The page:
Colombia’s President Gustavo Petro has denounced the ouster of Peru’s President Pedro Castillo as a “parliamentary coup.”
Petro said the coup in Peru is a warning for all democratically elected left-wing leaders in Latin America.
Pointing to recent coups against left-wing governments, Petro recalled, “It happened in Paraguay [in 2012]; it happened in Honduras [in 2009]; it happened in Brazil [in 2016]. Imagine that! When they took out Dilma Rousseff. It happened in Bolivia [in 2019], with some deaths,”
“The message is clear: What they can’t win at the ballot box, they are trying to overthrow,” the Colombian president cautioned. He added, “That is what happened with [Salvador] Allende [in Chile in 1973].”
Petro argued Castillo was ousted because he represented the humble indigenous-descent majority of the country, who have not been represented by the political system.
“They overthrew him, among other reasons, because he is from the Andes, because he is poor,” he said.
Petro made these comments in an interview with Semana, a major media outlet that is closely associated with Colombia’s right wing. The interview was conducted by Semana’s director, Vicky Dávila, who is well known for her conservative sympathies.
Colombia’s President Gustavo Petro names some of the recent coups against democratically elected left-wing leaders in Latin America:
-Honduras in 2009
-Paraguay in 2012
-Brazil in 2016
-Bolivia in 2019
— Ben Norton (@BenjaminNorton) December 19, 2022
GUSTAVO PETRO: [In Peru] there is an emergency, with protests, above all in the Andes mountains, which is who voted for him [President Pedro Castillo].
Because, for a long time, Peru has had a social fracture between what Lima is, and what the Andes is, with very different political processes.
But here, that President (Castillo), elected by the people, is from the Andes.
And they overthrow him, among other reasons, because he is from the Andes, because he is poor.
You have a president who was elected by the people, who tries to use an article (134) of their constitution, which, yes, allows the closure of the congress. We don’t have that, but they do.
VICKY DÁVILA: But what happened is there were the circumstances, just let me say this to you, there was the circumstance in which they were about to order [presidential] vacancy.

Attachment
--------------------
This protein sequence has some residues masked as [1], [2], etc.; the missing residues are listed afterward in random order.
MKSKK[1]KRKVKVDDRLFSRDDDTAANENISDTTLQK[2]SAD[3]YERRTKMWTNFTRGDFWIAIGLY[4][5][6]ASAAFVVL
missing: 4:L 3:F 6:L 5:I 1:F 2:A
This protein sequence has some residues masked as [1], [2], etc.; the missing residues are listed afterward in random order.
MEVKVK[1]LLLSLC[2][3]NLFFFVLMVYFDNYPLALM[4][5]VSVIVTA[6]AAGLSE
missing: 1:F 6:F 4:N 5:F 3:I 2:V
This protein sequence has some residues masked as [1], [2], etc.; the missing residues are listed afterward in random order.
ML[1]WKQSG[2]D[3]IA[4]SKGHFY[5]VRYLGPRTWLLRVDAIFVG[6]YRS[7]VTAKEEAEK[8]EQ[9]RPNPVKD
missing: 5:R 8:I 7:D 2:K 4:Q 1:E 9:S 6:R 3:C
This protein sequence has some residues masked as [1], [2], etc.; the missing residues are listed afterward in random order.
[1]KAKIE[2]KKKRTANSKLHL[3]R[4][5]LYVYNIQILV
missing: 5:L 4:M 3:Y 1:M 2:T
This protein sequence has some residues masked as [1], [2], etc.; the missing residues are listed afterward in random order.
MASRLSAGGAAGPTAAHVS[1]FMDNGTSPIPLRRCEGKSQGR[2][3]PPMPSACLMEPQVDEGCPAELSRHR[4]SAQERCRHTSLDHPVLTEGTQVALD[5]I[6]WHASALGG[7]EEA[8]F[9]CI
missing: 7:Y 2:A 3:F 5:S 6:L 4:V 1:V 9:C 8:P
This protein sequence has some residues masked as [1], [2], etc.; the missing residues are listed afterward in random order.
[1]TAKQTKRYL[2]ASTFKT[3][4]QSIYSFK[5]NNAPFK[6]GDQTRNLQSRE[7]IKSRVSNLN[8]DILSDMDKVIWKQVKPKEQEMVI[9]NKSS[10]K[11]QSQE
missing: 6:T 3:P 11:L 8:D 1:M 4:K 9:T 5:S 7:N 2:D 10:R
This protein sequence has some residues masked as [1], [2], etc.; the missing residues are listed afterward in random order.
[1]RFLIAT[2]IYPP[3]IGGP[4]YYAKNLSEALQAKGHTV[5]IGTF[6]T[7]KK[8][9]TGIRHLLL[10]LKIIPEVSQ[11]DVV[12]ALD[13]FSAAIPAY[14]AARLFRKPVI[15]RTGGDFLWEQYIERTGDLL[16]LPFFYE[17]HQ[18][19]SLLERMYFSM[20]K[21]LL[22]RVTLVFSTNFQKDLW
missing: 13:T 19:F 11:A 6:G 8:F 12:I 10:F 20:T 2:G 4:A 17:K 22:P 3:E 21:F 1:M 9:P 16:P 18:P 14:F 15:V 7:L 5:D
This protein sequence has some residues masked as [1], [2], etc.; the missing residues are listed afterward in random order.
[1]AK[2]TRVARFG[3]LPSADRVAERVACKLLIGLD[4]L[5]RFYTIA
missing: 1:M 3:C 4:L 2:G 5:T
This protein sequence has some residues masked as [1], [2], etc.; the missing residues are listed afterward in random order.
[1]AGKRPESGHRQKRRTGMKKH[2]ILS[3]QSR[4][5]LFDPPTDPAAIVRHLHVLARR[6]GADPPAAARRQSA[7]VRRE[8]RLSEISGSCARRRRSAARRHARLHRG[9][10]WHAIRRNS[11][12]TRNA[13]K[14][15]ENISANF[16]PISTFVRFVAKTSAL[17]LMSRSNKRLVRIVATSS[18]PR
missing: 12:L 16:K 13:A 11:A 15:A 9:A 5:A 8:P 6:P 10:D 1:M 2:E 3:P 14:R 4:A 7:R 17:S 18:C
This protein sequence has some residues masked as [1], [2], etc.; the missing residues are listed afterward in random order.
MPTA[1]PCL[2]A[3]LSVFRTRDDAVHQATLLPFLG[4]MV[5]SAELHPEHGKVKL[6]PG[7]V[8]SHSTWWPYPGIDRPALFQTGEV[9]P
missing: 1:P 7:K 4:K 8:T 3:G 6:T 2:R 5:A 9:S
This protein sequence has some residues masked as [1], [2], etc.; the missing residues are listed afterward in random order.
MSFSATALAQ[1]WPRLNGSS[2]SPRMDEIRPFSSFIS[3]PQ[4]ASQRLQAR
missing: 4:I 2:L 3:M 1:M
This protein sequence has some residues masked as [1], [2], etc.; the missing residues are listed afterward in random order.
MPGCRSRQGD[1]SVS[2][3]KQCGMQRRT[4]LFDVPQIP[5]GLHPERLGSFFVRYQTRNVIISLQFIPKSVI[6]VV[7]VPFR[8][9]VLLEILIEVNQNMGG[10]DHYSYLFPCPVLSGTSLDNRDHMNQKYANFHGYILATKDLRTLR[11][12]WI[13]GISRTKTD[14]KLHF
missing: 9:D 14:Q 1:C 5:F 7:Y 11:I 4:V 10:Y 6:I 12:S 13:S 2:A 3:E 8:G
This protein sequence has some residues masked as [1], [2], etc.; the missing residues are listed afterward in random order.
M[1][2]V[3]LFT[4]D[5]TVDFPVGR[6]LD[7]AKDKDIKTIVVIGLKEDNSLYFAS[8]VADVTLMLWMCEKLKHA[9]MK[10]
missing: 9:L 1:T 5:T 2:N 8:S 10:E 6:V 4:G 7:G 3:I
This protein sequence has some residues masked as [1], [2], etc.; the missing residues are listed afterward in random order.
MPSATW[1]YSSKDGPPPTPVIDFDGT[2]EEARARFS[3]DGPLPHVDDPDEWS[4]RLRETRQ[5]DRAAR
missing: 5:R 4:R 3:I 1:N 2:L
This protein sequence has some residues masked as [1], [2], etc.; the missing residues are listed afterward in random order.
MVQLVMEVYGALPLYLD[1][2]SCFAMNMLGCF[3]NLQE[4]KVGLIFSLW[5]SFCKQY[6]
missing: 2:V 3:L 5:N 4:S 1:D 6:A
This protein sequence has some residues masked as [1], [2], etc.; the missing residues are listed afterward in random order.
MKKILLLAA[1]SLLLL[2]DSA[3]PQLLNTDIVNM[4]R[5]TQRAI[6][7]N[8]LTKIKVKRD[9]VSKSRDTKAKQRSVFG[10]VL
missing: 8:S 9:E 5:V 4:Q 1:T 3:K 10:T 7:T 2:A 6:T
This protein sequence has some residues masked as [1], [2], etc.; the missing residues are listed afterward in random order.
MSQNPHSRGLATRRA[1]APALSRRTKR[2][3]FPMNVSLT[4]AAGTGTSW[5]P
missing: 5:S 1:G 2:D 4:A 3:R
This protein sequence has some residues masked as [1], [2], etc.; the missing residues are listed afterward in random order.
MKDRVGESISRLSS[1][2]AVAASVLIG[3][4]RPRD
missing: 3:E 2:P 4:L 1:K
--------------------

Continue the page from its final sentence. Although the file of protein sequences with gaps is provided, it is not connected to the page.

GUSTAVO PETRO: Vacancy, which is a parliamentary coup. Vacancy means you leave —
VICKY DÁVILA: So he is a victim, Mr. President? You feel that way?
GUSTAVO PETRO: Yes, I feel that way.
VICKY DÁVILA: That statement has led to criticisms of you. You know that?
GUSTAVO PETRO: Yes, but —
VICKY DÁVILA: And you don’t care?
GUSTAVO PETRO: I can’t – tell me something, that they [Peru’s coup government] are killing people, because we’re talking about what had happened in Colombia, but it’s happening there.
There are deaths, [and many more since], a state of emergency, a president elected by the people who was not sentenced by any judge, and his own security and police capture him, and they imprison him.
Where was the legal sentence by a judge?
VICKY DÁVILA: But the IACHR [Inter-American Commission on Human Rights, an arm of the OAS] did not protect him.
GUSTAVO PETRO: Well, is the CIDH being consistent today with the American Convention [on Human Rights]? Or is it in a political game, involving the OAS?
Because if left-wing governments keep winning [elections], the OAS [Organization of American States] has to change. And what mechanism is easier for overthrowing left-wing governments? Which were legitimately elected by the people.
VICKY DÁVILA: Do you think that what is happening to Castillo is a warning for other left-wing governments?
GUSTAVO PETRO: For all of them.
VICKY DÁVILA: And that includes you?
GUSTAVO PETRO: Yes, all of them.
VICKY DÁVILA: You think that could happen to you? Could they try to do it against you?
GUSTAVO PETRO: It happened in Paraguay [in 2012]; it happened in Honduras [in 2009]; it happened in Brazil [in 2016]. Imagine that! When they took out Dilma Rousseff. It happened in Bolivia [in 2019], with some deaths. Among other cases, the ones which I remember.
The message is clear: What they can’t win at the ballot box, they are trying to overthrow. … That is what happened with [Salvador] Allende [in Chile in 1973].
When they overthrow Allende, who is a president who is elected by the people, when they overthrow him by force, what followed in Latin America? Dictatorships followed. Millions of people exiled, revolutionary wars, of which I was a child, in Central America, in Colombia.
The democratic pact was broken. There was nothing but violence.
Now years have passed, now once again the people are electing their leaders, for better or for worse, but it is the people electing their leaders.
Whey are they overthrowing them? Because the Latin American oligarchy doesn’t want progressivism? So win the elections then! Don’t overthrow presidents by force.
Because all this is doing is leading to levels of violence that can be very serious, if we are not able to respond. You are already seeing it.